The long beak is used to eat invertebrates, hidden within coral rock. One of the main reasons of its popularity in the aquarium trade as it also eats glass anemones, Aiptasia, which is considered a plague in the marine aquarium. The long needle-like beak inspired me to name the sculpture  'Lance' (as in 'lancet'). 

As the sketches hereby indicate, it will be available in several color patterns. Size approximately 20cm. 

Multicolored ID's of the image above are available in mu ETSY-shop. ID's, short for Identicals, are handmade copies, similar to the orginal., handmade and therefor not 100% identical but they are 100% original!
Note this series of copies is limited to 30 ID´s.

Wednesday, February 4, 2015

Eat dirt.

We humans prefer to chew chewing gum, or some other stuff which probably isn't to good for your health (or maybe addicting...). Some fish just like to chew upon some heavier stuff, like gravel! Valenciennea eats dirt. The grudgeons chew upon it, spit out the real dirt through their gills trying to keep anything eatable within their mouth. A great thing to obseerve in an aquarium. It will surprise anyone who never has seen this behavior before. To the Valenciennea it is simply a matter of survival.
So...anyone in for a Gravel Burger?

P.S. Valenciennea comes in a wide variety of colors. Most species have a rather dull greyish body with vertical bars in red, ore brownish red. Some however show great coloration, like this Valeciennea strigata, well known for its striking yellow head, with blue iridescent stripes.

Wednesday, January 28, 2015


Oh come on! Did you really think I can't make a drawing of real clowns? Made this study for a painting which will have clownfish in several, non existing, colors. (No need to get really serious, do we...?)

Wednesday, January 21, 2015

Cirque de sous-mer

Ask anyone if they know a fish and they will answer you "Clowwnfish!". Or as a matter of fact: "Nemo!". 
Nemo seems to be the official alter ego of clownfish nowadays. I must admit, the beautiful Amphiprion ocellaris, as it's officially namedstill is one of my favorite marine fish. Kept them for many years and even have been able to breed them myself.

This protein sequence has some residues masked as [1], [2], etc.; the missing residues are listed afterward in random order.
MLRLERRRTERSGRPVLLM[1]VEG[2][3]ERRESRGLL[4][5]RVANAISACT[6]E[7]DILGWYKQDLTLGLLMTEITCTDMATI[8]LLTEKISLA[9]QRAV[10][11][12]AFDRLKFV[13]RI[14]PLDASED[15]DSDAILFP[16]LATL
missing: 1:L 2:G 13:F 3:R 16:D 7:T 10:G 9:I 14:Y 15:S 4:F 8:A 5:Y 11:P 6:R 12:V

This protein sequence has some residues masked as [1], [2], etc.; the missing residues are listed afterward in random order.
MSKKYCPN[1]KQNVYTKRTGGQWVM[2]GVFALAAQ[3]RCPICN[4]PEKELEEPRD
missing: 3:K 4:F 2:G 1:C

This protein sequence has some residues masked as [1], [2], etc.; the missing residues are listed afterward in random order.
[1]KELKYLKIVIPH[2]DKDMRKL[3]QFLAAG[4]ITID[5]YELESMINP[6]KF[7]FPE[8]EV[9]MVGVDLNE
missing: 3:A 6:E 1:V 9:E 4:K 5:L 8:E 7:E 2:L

Clownfish are one of the marine fish which are commercially bred. More and more species are being bred in captivity, which is good. But the clownfish have become the 'guppies of the sea'. Breeders have taken advantage of the natural diversity of the funny clowns, so now the anemonefish are available in a large variety of colors. We've got snowflakes, misbars, goldflakes, platinums and even Picasso clownfish. 

No doubt about the role of Picasso in art history, but he cannot compete with the inventivity of M.C. Escher. No breeder will be able to create a real life version of my image of an 'Escher Clownfish'...  

Wednesday, January 7, 2015

The way up

Those were the days... As a young boy I used to catch my own pipefish. Along the beach of Monster. Yep, believe it or not, there is a village called Monster! Located along the North Sea, only a few kilometres south of The Hague. The pipefish my brother and I caught, were simple, a bit drabby colored 'Small Pipefish' (Syngnathus rostellatus). They accidently ended up in the shrimpnet which we had fabricated ourselves. And after a nice bit of begging, we were allowed to take some of the 'pipes' back home. There we took care of them in a mini-aquarium we had placed in the backyard.

Nowadays several species of Pipefish are available for the tropical marine aquarium. Nicely colored and all having this awesome shape. The 'Banded Pipefish' is one of the most well known species. In nature, adult specimens are living in pairs, while the juveniles are living in groups. Its fancy, quiet behavior combined with its remarkable black and white bands and the flashing red caudalfin are making them real eyecatchers. Sometimes they are hanging above corals, hovering like a helicopter, only their eyes actively moving around. Most of the times they are actively hunting for small prey. Their elongated beak gives them access to the smallest holes between the coral. There they catch their prey. Maybe I should say 'suck' their prey, because, just like seahorses, they suck up their food. There's an interesting study about the development of this hunting procedureSam van Wassenbergh, Gert Roos & Lara Ferry: "An adaptive explanation for the horse-like shape of seahorses". - Nature Communications, Volume 2, no. 164. During evolution from pipefish to seahorse the hunting procedure has evolved and been perfected. 'Modern' seahorses can now hang around at their territory, just waiting for small prey to pass by and then...the little suckers are sucked. Pipefish are a little bit old fashioned. They still have to move around to catch their meal. So, no drive-in for them, but drive around...

Prints, mugs and other cool fish stuff based on my blog entries are available at my printshop.